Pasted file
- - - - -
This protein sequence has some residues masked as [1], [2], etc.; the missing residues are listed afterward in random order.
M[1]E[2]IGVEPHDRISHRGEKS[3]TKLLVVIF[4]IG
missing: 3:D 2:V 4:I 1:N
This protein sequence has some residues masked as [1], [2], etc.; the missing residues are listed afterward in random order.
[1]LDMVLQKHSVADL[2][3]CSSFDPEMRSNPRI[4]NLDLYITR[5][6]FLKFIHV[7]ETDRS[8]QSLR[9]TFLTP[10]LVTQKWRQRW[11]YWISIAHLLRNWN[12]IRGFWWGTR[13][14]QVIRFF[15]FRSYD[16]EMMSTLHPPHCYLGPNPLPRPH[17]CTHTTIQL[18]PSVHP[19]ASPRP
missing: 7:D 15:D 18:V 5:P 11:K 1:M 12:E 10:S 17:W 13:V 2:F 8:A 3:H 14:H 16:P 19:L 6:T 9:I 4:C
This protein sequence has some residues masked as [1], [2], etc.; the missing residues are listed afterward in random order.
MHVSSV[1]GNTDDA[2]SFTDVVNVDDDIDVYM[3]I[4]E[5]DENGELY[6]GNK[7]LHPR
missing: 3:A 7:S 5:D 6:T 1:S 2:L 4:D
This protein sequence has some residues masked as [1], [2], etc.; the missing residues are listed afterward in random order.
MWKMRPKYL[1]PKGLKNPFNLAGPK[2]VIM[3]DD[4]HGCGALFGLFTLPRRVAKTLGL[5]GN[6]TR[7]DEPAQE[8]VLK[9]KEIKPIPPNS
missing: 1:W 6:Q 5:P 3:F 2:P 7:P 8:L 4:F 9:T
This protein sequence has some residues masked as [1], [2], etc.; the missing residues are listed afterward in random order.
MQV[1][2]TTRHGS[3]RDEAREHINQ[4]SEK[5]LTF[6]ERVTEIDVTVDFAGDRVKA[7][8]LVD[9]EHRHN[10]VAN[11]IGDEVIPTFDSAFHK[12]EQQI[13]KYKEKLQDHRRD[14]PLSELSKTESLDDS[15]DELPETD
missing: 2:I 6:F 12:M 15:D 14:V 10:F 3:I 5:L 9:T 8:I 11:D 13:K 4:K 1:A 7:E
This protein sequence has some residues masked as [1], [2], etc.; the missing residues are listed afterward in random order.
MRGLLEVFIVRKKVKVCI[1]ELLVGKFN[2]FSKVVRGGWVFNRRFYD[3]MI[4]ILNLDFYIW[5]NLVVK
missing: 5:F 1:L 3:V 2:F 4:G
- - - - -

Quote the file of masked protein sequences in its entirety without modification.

This protein sequence has some residues masked as [1], [2], etc.; the missing residues are listed afterward in random order.
M[1]E[2]IGVEPHDRISHRGEKS[3]TKLLVVIF[4]IG
missing: 3:D 2:V 4:I 1:N
This protein sequence has some residues masked as [1], [2], etc.; the missing residues are listed afterward in random order.
[1]LDMVLQKHSVADL[2][3]CSSFDPEMRSNPRI[4]NLDLYITR[5][6]FLKFIHV[7]ETDRS[8]QSLR[9]TFLTP[10]LVTQKWRQRW[11]YWISIAHLLRNWN[12]IRGFWWGTR[13][14]QVIRFF[15]FRSYD[16]EMMSTLHPPHCYLGPNPLPRPH[17]CTHTTIQL[18]PSVHP[19]ASPRP
missing: 7:D 15:D 18:V 5:P 11:K 1:M 12:E 10:S 17:W 13:V 2:F 8:A 3:H 14:H 16:P 19:L 6:T 9:I 4:C
This protein sequence has some residues masked as [1], [2], etc.; the missing residues are listed afterward in random order.
MHVSSV[1]GNTDDA[2]SFTDVVNVDDDIDVYM[3]I[4]E[5]DENGELY[6]GNK[7]LHPR
missing: 3:A 7:S 5:D 6:T 1:S 2:L 4:D
This protein sequence has some residues masked as [1], [2], etc.; the missing residues are listed afterward in random order.
MWKMRPKYL[1]PKGLKNPFNLAGPK[2]VIM[3]DD[4]HGCGALFGLFTLPRRVAKTLGL[5]GN[6]TR[7]DEPAQE[8]VLK[9]KEIKPIPPNS
missing: 1:W 6:Q 5:P 3:F 2:P 7:P 8:L 4:F 9:T
This protein sequence has some residues masked as [1], [2], etc.; the missing residues are listed afterward in random order.
MQV[1][2]TTRHGS[3]RDEAREHINQ[4]SEK[5]LTF[6]ERVTEIDVTVDFAGDRVKA[7][8]LVD[9]EHRHN[10]VAN[11]IGDEVIPTFDSAFHK[12]EQQI[13]KYKEKLQDHRRD[14]PLSELSKTESLDDS[15]DELPETD
missing: 2:I 6:F 12:M 15:D 14:V 10:F 3:I 5:L 9:T 8:I 11:D 13:K 4:K 1:A 7:E
This protein sequence has some residues masked as [1], [2], etc.; the missing residues are listed afterward in random order.
MRGLLEVFIVRKKVKVCI[1]ELLVGKFN[2]FSKVVRGGWVFNRRFYD[3]MI[4]ILNLDFYIW[5]NLVVK
missing: 5:F 1:L 3:V 2:F 4:G